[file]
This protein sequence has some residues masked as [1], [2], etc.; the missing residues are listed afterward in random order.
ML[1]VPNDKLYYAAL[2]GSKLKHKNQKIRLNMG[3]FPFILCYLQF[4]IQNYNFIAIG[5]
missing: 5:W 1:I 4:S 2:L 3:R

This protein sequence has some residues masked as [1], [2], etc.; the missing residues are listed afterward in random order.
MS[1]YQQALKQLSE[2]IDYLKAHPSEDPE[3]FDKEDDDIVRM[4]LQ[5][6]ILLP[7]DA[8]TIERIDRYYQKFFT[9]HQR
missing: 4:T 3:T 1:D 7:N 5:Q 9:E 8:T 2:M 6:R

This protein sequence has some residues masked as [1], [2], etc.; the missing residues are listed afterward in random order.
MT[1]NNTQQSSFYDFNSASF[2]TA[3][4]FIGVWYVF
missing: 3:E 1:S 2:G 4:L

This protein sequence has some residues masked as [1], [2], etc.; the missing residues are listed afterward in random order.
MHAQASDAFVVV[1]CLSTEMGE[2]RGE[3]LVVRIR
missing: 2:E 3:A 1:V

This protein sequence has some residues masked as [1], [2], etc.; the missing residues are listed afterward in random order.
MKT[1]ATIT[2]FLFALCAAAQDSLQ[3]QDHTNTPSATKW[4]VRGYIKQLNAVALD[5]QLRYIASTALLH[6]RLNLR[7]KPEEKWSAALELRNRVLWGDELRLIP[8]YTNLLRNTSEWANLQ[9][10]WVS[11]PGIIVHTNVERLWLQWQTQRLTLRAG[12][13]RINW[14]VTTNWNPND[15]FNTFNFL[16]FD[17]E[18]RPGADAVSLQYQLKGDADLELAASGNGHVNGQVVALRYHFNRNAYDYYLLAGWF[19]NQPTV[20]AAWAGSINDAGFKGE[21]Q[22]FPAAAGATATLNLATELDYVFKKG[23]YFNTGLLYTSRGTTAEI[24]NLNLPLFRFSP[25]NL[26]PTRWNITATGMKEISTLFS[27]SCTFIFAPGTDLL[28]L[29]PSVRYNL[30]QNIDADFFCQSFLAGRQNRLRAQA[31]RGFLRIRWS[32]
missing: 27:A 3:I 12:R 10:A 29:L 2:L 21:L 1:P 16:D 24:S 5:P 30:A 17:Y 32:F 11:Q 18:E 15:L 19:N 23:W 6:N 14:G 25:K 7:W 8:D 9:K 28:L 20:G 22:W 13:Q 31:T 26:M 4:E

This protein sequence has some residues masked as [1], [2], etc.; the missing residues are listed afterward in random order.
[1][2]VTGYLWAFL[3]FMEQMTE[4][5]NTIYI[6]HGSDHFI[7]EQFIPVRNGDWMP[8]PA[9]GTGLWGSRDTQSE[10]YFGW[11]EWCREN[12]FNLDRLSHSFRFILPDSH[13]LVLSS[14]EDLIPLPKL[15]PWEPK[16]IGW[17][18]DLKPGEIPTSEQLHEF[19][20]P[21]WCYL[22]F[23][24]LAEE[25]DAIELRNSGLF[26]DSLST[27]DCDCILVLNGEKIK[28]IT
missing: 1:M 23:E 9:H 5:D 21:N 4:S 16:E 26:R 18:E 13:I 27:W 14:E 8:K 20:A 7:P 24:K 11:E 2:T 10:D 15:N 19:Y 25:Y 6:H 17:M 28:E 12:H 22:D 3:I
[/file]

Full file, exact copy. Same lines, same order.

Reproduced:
This protein sequence has some residues masked as [1], [2], etc.; the missing residues are listed afterward in random order.
ML[1]VPNDKLYYAAL[2]GSKLKHKNQKIRLNMG[3]FPFILCYLQF[4]IQNYNFIAIG[5]
missing: 5:W 1:I 4:S 2:L 3:R

This protein sequence has some residues masked as [1], [2], etc.; the missing residues are listed afterward in random order.
MS[1]YQQALKQLSE[2]IDYLKAHPSEDPE[3]FDKEDDDIVRM[4]LQ[5][6]ILLP[7]DA[8]TIERIDRYYQKFFT[9]HQR
missing: 4:T 3:T 1:D 7:N 5:Q 9:E 8:T 2:M 6:R

This protein sequence has some residues masked as [1], [2], etc.; the missing residues are listed afterward in random order.
MT[1]NNTQQSSFYDFNSASF[2]TA[3][4]FIGVWYVF
missing: 3:E 1:S 2:G 4:L

This protein sequence has some residues masked as [1], [2], etc.; the missing residues are listed afterward in random order.
MHAQASDAFVVV[1]CLSTEMGE[2]RGE[3]LVVRIR
missing: 2:E 3:A 1:V

This protein sequence has some residues masked as [1], [2], etc.; the missing residues are listed afterward in random order.
MKT[1]ATIT[2]FLFALCAAAQDSLQ[3]QDHTNTPSATKW[4]VRGYIKQLNAVALD[5]QLRYIASTALLH[6]RLNLR[7]KPEEKWSAALELRNRVLWGDELRLIP[8]YTNLLRNTSEWANLQ[9][10]WVS[11]PGIIVHTNVERLWLQWQTQRLTLRAG[12][13]RINW[14]VTTNWNPND[15]FNTFNFL[16]FD[17]E[18]RPGADAVSLQYQLKGDADLELAASGNGHVNGQVVALRYHFNRNAYDYYLLAGWF[19]NQPTV[20]AAWAGSINDAGFKGE[21]Q[22]FPAAAGATATLNLATELDYVFKKG[23]YFNTGLLYTSRGTTAEI[24]NLNLPLFRFSP[25]NL[26]PTRWNITATGMKEISTLFS[27]SCTFIFAPGTDLL[28]L[29]PSVRYNL[30]QNIDADFFCQSFLAGRQNRLRAQA[31]RGFLRIRWS[32]
missing: 27:A 3:I 12:R 10:A 29:L 2:L 21:L 1:P 16:D 24:S 5:P 30:A 17:Y 32:F 11:Q 18:E 15:L 19:N 23:W 6:N 14:G 25:K 7:W 8:D 9:K 28:L 20:G 22:W 13:Q 31:T 26:M 4:E

This protein sequence has some residues masked as [1], [2], etc.; the missing residues are listed afterward in random order.
[1][2]VTGYLWAFL[3]FMEQMTE[4][5]NTIYI[6]HGSDHFI[7]EQFIPVRNGDWMP[8]PA[9]GTGLWGSRDTQSE[10]YFGW[11]EWCREN[12]FNLDRLSHSFRFILPDSH[13]LVLSS[14]EDLIPLPKL[15]PWEPK[16]IGW[17][18]DLKPGEIPTSEQLHEF[19][20]P[21]WCYL[22]F[23][24]LAEE[25]DAIELRNSGLF[26]DSLST[27]DCDCILVLNGEKIK[28]IT
missing: 1:M 23:E 9:H 5:D 21:N 4:S 16:E 26:R 18:E 13:I 27:W 14:E 8:K 20:A 7:P 24:K 11:E 2:T 10:D 15:N 19:Y 25:Y 6:H 17:M 28:E 12:H 22:D 3:I